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The European Journal of Psychology Applied to Legal Context

On-line version ISSN 1989-4007Print version ISSN 1889-1861


VRIJ, Aldert et al. Plausibility: a verbal cue to veracity worth examining?. The European Journal of Psychology Applied to Legal Context [online]. 2021, vol.13, n.2, pp.47-53.  Epub Aug 09, 2021. ISSN 1989-4007.

Truth tellers sound more plausible than lie tellers. Plausibility ratings do not require much time or cognitive resources, but a disadvantage is that it is measured subjectively on Likert scales. The aim of the current paper was to understand if plausibility can be predicted by three other verbal veracity cues that can be measured objectively by counting their frequency of occurrence: details, complications, and verifiable sources. If these objective cues could predict plausibility, observers could be instructed to pay attention to them when judging plausibility, which would make plausibility ratings somewhat more objective. We therefore re-analysed five existing datasets; all of them included plausibility, details and complications and two of them also verifiable sources as dependent variables. Plausibility was positively correlated with all three other tested cues, but mostly predicted by complications and verifiable sources, explaining on average almost 40% of the variance. Plausibility showed larger effect sizes in distinguishing truth tellers from lie tellers than the three other cues, perhaps because the plausibility cue consists of multiple components (complications and verifiable sources). Research has shown that the cues that showed the strongest relationship with veracity typically consisted of multiple components.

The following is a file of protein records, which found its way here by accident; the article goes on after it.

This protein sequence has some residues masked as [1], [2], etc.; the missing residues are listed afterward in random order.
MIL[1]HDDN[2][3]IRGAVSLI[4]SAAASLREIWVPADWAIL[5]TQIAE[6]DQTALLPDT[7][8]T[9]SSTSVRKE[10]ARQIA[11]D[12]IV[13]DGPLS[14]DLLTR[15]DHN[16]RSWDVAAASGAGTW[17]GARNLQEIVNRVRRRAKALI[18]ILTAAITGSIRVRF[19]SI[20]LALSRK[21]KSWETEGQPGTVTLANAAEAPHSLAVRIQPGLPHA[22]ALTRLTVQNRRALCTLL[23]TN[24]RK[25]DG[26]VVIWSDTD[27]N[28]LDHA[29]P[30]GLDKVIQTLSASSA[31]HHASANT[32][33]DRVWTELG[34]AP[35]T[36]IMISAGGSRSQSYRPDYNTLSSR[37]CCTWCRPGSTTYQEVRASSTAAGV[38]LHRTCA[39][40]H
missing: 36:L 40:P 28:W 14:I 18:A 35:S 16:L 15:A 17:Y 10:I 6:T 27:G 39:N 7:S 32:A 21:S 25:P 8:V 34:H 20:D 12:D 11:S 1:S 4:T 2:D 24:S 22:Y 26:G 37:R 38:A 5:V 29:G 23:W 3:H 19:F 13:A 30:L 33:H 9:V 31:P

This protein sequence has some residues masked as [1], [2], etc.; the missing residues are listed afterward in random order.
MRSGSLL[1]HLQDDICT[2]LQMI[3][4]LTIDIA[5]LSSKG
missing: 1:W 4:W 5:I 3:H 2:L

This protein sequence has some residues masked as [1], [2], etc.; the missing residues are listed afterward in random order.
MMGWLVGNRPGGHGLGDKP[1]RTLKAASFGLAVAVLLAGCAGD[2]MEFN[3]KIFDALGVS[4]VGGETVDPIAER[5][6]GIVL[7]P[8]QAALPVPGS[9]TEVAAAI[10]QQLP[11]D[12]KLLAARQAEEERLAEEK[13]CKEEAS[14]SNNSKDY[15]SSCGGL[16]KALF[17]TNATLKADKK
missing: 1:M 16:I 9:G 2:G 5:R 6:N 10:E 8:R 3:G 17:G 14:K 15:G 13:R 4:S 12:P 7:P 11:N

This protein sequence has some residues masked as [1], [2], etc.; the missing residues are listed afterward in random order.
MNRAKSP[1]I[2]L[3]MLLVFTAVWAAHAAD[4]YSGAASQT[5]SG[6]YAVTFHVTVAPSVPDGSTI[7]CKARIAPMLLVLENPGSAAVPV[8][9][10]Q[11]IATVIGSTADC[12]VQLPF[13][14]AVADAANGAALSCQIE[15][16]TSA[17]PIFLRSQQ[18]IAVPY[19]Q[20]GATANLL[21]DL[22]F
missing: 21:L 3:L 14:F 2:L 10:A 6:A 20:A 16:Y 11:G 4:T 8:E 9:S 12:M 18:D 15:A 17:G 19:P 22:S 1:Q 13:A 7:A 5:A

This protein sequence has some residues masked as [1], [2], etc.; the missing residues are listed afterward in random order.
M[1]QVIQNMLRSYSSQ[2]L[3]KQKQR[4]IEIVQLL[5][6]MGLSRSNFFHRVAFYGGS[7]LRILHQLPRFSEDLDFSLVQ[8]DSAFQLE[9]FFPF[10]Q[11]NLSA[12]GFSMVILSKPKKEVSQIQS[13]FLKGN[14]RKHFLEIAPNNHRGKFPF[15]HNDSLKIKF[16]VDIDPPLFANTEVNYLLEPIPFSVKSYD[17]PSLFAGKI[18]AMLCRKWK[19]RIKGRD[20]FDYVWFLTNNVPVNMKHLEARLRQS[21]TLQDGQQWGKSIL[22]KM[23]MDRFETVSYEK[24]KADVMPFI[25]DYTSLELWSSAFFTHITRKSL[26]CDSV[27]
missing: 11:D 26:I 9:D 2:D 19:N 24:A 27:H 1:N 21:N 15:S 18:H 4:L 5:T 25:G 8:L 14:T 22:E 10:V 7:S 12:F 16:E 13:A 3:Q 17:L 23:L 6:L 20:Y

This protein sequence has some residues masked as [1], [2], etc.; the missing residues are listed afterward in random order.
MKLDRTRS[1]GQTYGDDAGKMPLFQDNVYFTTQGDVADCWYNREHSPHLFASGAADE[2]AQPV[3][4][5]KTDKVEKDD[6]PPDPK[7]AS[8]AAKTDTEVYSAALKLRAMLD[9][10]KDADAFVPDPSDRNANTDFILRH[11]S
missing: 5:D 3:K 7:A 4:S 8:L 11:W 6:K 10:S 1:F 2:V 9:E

Keywords : Deception; Plausibility; Details; Complications; Verifiable sources.

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